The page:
RM: The first problem of liberal "feminism" -- and the one that leads to all others -- is that it is not feminism. Feminism, in the true sense of the word, describes a movement committed to liberating women from the subordinate status assigned to us by men. This is the preserve of the radicals; those of us who know what the word feminism means and have the guts to see to its realization in the practice of our politics and our everyday lives. Liberal "feminists" have earned my contempt in a number of areas, but nowhere as deeply as in the area of the global sex trade. Their pro-prostitution stance is both profoundly anti-feminist and deeply hypocritical. As I have written elsewhere, "they are very liberal when it comes to the sale of other women's vaginas, and remarkably conservative when it comes to the sale of their own."
If you doubt this, you have only to look at who makes up their numbers. They are predominantly white, upper middle class, 20-something women with the ink still wet on their college degrees. They swarm social media talking about "sex workers rights," while never having seen the inside of a brothel, and actively dismiss and attempt to silence those of us who have. What they miss is the glaring fact that the vast majority of us who have experience of the sex trade have it precisely because we don't share their myriad social privileges. We were corralled into prostitution because of marginalization along lines of class and race that they haven't even the sense to deeply consider. Their ignorance to the reality of the sex trade is in fact a major feature of their privilege, as is their ignorance to their own ignorance. I've seen a lot that's sickened me during these years of my public activism, but women who champion the use and abuse of other women who are socially vulnerable relative to them -- and do so in the name of some phantom "feminism" -- that just beats all.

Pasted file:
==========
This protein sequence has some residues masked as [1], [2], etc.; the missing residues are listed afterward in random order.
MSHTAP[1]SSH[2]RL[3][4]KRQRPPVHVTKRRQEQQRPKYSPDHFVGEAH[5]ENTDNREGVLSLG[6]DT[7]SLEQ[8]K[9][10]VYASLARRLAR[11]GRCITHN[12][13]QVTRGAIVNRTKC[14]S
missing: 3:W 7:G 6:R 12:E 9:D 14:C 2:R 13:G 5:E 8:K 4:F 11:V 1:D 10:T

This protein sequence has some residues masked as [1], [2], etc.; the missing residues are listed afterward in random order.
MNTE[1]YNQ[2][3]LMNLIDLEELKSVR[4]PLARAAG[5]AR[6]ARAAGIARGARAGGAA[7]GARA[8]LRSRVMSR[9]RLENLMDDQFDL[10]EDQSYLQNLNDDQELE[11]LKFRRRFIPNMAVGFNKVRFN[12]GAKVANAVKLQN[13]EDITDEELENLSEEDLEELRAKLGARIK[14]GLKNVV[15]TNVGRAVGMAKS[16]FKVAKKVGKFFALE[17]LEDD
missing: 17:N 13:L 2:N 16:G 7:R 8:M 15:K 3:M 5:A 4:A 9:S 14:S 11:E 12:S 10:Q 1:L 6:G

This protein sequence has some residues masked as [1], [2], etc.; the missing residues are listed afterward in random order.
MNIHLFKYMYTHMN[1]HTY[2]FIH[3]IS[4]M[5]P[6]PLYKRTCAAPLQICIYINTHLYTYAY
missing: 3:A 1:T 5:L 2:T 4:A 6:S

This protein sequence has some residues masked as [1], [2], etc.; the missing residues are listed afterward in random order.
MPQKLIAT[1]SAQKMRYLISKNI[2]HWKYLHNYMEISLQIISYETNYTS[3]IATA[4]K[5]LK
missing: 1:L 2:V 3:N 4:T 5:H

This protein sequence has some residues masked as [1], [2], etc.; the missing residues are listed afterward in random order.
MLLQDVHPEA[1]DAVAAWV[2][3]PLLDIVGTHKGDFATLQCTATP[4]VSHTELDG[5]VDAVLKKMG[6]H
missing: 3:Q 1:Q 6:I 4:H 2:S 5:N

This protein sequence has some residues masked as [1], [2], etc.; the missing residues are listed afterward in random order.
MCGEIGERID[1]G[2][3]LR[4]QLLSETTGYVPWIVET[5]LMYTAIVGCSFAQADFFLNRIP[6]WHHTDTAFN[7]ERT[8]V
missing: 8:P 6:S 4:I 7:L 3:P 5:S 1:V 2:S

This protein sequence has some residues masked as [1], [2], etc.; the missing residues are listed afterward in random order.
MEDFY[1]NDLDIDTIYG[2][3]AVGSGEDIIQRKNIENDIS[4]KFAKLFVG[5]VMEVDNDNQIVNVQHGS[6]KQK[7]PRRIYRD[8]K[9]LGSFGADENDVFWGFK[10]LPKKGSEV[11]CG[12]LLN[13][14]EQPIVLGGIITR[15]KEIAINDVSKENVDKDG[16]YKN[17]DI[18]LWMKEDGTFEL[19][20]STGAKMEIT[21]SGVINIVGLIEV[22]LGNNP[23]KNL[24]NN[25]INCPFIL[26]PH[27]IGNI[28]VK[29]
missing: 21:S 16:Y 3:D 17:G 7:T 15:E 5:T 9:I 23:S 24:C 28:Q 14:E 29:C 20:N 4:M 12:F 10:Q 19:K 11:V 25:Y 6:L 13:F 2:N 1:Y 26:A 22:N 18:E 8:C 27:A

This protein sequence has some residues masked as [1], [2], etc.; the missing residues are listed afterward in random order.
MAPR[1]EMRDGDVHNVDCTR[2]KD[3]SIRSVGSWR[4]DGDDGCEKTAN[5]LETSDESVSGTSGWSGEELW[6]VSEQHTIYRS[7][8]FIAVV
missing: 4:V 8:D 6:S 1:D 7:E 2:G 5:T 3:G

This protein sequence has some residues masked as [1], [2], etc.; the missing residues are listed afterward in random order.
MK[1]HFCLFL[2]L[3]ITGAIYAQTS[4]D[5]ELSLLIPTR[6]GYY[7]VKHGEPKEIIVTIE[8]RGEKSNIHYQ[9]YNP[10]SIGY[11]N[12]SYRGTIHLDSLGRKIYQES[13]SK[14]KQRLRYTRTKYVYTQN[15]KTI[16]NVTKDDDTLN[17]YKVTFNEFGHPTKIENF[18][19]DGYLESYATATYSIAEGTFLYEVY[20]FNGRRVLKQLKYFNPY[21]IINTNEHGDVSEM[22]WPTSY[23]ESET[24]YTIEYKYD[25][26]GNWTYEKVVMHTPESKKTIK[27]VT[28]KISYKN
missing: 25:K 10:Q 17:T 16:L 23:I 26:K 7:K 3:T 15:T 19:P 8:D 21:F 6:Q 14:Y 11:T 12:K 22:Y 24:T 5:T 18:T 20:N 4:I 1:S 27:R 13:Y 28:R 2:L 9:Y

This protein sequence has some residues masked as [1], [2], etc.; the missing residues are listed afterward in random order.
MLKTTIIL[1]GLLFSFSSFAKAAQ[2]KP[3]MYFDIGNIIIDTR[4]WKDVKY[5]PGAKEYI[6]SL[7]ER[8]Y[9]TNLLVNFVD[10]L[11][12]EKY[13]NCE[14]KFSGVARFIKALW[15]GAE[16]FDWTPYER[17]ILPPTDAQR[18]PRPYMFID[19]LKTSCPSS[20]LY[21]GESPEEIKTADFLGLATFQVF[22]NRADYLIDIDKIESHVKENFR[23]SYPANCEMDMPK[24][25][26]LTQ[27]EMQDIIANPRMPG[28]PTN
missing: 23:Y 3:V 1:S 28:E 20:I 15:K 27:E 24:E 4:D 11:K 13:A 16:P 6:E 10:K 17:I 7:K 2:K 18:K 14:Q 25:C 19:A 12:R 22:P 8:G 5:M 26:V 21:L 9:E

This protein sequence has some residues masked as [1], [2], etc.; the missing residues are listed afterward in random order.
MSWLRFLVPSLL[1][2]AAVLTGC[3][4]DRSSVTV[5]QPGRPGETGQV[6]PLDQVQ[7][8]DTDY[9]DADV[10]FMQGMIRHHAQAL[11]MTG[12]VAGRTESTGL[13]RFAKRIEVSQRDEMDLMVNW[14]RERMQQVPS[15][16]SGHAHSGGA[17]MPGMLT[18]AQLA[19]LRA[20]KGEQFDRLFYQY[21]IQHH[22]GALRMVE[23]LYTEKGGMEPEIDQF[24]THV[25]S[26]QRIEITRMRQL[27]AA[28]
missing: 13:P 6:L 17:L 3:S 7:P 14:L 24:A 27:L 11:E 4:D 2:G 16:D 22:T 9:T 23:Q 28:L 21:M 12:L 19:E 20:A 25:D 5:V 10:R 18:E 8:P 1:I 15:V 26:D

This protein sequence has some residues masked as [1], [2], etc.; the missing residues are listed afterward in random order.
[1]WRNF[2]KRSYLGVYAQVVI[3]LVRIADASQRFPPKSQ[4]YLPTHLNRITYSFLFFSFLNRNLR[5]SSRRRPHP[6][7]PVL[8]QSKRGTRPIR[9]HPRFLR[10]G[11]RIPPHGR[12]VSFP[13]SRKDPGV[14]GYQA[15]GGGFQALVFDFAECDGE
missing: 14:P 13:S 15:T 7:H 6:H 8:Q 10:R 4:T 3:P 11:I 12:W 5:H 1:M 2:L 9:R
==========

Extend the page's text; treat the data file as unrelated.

As strongly as I feel, and as concrete reason as I have to feel strongly, I do try to temper this with the knowledge that these young women have simply grown up in a climate where libertarian views are in the very air they breathe, especially given that particular dogma absolutely infests the sociology and women’s studies departments of the universities. These young women have been bamboozled; they have been fooled. They have been indoctrinated by what has been fed to them by the prevailing culture. But one of the heartening things about being active in the women’s rights movement is that I see the evidence quite frequently of minds that have been changed. I have had a couple of dozen women at least approach me by now and tell me why they changed their minds about prostitution. I’ve heard many more women make such comments at conferences and I have read remarks online that expressed how it was the unbridled acceptance of men’s right to use us that had actually turned women off this third-wave so-called "sex positive" liberal feminism. All we can do is hope that more of them will come to their senses and notice that their liberalism is in fact heavily polluted by libertarianism, and that libertarianism under capitalist patriarchy always runs in one direction -- to the detriment of women. Then, we may hope, they decide to do something about it. That will be the day they become feminists.